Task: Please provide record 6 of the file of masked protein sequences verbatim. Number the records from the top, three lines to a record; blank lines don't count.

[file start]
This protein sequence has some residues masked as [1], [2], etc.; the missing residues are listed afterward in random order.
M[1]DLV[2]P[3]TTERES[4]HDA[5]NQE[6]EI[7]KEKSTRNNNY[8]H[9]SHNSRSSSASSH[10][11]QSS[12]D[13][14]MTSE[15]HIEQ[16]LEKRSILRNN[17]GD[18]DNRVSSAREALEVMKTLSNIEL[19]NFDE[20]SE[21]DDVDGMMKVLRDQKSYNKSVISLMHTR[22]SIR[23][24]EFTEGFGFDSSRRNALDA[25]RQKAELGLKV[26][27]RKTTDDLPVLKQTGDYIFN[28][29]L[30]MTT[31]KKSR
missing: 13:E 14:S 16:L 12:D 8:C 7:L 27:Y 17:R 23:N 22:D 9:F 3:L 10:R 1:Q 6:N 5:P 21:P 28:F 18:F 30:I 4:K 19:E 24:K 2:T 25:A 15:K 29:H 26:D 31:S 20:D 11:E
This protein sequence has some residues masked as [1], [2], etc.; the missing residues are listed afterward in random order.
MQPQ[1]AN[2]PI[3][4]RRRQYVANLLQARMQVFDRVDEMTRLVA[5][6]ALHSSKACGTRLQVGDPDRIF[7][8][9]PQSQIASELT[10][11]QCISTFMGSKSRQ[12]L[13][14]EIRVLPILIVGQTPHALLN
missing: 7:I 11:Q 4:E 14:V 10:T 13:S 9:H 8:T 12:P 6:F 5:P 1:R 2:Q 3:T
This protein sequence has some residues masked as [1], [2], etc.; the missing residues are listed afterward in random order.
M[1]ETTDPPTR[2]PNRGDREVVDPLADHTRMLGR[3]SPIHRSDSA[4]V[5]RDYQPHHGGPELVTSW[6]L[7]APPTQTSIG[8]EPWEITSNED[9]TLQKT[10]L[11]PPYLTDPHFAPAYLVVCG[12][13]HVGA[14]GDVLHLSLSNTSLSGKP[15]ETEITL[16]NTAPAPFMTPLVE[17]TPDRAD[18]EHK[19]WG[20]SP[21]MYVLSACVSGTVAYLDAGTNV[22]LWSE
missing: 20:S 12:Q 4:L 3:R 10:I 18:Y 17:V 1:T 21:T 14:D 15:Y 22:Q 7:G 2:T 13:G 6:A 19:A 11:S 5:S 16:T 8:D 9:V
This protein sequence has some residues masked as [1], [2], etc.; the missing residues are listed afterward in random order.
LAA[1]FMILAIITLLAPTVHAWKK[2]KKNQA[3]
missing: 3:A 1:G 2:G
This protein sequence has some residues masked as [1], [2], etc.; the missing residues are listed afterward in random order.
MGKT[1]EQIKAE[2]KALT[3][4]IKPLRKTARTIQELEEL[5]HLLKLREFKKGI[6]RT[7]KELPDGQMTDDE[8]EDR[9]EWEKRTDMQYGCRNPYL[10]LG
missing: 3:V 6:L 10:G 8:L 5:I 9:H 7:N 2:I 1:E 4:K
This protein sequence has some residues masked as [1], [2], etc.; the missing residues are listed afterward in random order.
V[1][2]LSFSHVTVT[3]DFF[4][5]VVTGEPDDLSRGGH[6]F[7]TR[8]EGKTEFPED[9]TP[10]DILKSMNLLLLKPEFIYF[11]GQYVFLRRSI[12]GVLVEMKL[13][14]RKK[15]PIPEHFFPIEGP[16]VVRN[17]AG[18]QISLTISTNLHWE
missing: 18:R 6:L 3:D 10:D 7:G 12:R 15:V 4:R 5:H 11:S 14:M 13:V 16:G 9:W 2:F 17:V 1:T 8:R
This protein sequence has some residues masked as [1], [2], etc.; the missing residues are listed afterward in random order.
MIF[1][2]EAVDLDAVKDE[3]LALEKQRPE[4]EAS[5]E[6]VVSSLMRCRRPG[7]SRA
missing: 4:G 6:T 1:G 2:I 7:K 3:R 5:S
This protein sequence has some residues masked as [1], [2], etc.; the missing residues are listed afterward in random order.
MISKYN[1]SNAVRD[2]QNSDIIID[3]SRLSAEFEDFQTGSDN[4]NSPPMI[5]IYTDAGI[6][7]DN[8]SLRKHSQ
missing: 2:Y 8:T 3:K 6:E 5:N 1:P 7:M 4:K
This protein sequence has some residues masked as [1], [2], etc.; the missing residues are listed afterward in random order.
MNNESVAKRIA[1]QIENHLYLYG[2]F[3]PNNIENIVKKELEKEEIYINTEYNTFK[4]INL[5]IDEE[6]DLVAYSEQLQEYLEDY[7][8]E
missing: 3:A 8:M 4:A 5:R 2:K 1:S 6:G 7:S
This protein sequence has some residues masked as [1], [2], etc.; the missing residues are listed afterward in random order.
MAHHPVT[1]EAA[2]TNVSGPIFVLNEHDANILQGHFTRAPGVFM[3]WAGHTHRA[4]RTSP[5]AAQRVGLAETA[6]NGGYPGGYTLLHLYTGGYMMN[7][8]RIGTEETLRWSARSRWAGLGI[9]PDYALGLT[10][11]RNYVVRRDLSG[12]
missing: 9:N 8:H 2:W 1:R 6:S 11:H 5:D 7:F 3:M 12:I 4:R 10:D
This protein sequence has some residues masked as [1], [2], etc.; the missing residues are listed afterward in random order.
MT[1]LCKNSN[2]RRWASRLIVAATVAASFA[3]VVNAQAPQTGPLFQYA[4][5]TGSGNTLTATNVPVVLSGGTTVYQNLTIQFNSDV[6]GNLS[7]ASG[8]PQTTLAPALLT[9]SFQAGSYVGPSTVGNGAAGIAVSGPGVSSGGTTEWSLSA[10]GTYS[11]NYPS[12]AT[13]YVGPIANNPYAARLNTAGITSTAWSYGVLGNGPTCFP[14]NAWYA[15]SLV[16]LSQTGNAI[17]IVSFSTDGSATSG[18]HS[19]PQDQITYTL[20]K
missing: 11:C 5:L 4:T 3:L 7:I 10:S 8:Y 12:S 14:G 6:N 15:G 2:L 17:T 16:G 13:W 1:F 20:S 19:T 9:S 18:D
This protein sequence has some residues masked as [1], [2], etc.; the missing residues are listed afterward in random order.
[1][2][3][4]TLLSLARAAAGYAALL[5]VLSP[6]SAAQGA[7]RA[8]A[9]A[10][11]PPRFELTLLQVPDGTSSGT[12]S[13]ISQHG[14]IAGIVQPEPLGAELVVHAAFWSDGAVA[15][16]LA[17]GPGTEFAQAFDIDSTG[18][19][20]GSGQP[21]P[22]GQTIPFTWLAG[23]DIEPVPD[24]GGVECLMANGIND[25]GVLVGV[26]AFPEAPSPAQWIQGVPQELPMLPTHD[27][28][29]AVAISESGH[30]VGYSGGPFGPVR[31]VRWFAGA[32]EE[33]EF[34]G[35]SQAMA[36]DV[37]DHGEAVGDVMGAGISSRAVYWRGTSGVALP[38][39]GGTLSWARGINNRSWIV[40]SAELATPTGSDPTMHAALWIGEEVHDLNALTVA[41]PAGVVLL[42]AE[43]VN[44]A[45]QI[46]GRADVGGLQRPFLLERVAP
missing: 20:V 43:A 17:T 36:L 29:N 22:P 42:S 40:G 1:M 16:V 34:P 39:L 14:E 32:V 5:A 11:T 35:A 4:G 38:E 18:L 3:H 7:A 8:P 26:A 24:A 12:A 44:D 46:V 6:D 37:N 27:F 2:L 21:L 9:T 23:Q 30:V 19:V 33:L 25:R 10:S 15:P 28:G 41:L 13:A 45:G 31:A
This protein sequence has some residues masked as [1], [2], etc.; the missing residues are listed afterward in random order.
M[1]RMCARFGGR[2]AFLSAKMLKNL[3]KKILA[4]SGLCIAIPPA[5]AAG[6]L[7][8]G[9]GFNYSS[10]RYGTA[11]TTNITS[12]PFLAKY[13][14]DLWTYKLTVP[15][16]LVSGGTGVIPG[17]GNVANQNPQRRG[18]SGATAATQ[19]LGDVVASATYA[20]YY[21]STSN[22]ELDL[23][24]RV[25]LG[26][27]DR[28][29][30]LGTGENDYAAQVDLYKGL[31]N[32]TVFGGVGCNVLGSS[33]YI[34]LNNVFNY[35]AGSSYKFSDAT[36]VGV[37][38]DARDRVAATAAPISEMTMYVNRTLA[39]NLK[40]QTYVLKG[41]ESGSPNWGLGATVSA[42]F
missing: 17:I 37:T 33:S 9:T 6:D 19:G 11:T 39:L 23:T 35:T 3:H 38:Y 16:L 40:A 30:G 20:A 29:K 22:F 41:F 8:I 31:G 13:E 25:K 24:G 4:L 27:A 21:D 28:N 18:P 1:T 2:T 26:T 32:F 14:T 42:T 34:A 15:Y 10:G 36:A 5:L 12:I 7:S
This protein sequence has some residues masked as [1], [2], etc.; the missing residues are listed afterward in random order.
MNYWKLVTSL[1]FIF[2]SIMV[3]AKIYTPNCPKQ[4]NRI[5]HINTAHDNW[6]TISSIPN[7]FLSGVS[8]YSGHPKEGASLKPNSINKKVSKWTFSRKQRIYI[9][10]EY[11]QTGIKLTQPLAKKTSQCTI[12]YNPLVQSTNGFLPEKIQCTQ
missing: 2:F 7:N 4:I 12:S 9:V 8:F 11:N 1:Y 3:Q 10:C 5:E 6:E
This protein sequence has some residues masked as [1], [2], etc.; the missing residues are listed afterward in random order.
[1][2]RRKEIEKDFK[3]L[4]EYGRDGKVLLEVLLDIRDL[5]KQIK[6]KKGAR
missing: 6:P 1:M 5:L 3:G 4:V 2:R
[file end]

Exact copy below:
This protein sequence has some residues masked as [1], [2], etc.; the missing residues are listed afterward in random order.
V[1][2]LSFSHVTVT[3]DFF[4][5]VVTGEPDDLSRGGH[6]F[7]TR[8]EGKTEFPED[9]TP[10]DILKSMNLLLLKPEFIYF[11]GQYVFLRRSI[12]GVLVEMKL[13][14]RKK[15]PIPEHFFPIEGP[16]VVRN[17]AG[18]QISLTISTNLHWE
missing: 18:R 6:L 3:D 10:D 7:G 12:R 15:V 4:R 5:H 11:S 14:M 13:V 16:G 9:W 2:F 17:V 1:T 8:R